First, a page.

By Radio Rahim
Promoter Eddie Hearn does not believe Amir Khan is a quitter, for what transpired during last Saturday's fight with WBO welterweight champion Terence Crawford at Madison Square Garden in New York City.
Khan, who went down in the first, was trying his best to turn the tide against Crawford - but the fight was was called in the sixth round.
Khan was hit with a low blow, and then appeared to indicated to his corner that he was unable to continue any further and the contest was waved off.
There was a large outrage over the ending and many fans have labeled Khan as a quitter.
"Personally I think Khan is a brave fighter. Even before it got stopped he was going for it. He is always as he is, when he exchanges like that... he's always in danger. And he got put down heavy in the first round. He was getting hit very hard to the body throughout the fight. He wasn't always running around the ring, he wasn't on the backfoot trying to survive," Hearn told BoxingScene.com.
"He was lunging in and exchanging and I do feel like the position that he was in, he was not going to win the fight. Now, people like to see people get knocked out. And Amir Khan has had a tendency in the past to get knocked out. And people wanted to see if it would end like that, they wanted to see a real knockout, that's what they wanted to see.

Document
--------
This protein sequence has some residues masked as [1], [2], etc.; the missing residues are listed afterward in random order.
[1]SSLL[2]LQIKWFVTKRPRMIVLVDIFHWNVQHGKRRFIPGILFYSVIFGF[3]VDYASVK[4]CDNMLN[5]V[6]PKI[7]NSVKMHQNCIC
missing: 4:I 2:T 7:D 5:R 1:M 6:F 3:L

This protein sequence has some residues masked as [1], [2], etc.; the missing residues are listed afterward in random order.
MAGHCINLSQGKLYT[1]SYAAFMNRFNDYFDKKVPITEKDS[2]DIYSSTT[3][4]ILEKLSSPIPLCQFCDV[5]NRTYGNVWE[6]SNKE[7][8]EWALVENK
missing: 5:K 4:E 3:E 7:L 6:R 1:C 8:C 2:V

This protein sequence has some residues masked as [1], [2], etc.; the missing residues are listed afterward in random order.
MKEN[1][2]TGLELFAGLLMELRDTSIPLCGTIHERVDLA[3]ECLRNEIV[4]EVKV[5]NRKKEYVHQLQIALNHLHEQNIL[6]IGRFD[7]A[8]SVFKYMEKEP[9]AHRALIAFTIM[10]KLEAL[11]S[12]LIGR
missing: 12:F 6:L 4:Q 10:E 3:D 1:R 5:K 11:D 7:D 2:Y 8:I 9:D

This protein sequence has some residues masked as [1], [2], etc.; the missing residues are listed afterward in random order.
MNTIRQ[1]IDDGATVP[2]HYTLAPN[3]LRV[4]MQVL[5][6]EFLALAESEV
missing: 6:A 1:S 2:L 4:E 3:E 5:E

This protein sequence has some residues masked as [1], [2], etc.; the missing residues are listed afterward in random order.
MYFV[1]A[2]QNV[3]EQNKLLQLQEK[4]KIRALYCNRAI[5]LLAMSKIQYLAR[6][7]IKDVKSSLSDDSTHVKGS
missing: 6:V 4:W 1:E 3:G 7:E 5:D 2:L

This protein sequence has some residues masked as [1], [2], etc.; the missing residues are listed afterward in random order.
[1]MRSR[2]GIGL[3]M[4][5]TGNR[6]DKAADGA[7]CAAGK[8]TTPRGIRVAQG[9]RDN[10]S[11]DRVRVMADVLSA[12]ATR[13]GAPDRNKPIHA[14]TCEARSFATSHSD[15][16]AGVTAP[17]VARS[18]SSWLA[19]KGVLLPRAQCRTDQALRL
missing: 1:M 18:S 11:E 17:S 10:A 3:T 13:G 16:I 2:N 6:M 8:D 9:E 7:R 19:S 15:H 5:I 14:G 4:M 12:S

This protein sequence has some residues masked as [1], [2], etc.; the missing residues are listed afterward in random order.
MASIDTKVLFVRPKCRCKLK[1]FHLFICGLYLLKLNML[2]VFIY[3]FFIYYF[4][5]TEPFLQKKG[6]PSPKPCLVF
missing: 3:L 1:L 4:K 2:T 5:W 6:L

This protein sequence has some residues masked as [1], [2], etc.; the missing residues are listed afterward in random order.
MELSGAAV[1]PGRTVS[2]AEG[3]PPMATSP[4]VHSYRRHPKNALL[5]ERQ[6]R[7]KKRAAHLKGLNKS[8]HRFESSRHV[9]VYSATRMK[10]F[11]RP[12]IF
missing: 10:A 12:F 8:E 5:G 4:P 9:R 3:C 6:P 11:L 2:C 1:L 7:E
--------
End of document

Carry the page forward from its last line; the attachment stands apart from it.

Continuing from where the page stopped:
"But I think Virgil Hunter made the decision, and I don't want to say save his fighter, but was he going to win the fight from the position he was in - I don't think so. The fans don't want you to pull out of the fight if you cant win anymore. They want you to go out there and get knocked out, that's their opinion. At the same time, when people say 'was he looking for a way out' - I don't know, but when he was in there he was going for it at all times.
"If he wanted to quit, he could have quit in the first round. He didn't have to get up, he didn't have to keep getting in his space to exchange. But he did keep trying to do that. He got one in the nuts, it was pretty low. Of course it hurt, I would have liked to see him get the five minutes [to recover], but I think Virgil decided. Fighters are so brave and sometimes a trainer has to pull them out and I think he saw from Amir that he had enough there.
"When you have pay-per-view you want to give people value for money. What happened last Saturday night, because it was pay-per-view, it escalates a 100 times. When it's an ESPN fight, you could just say it was a controversial fight. When you've paid $80, you are under pressure not just as a promoter and not just as a fighter. But when the people who paid the money and the people who paid for tickets in the area, they want to see him go out there to get knocked out."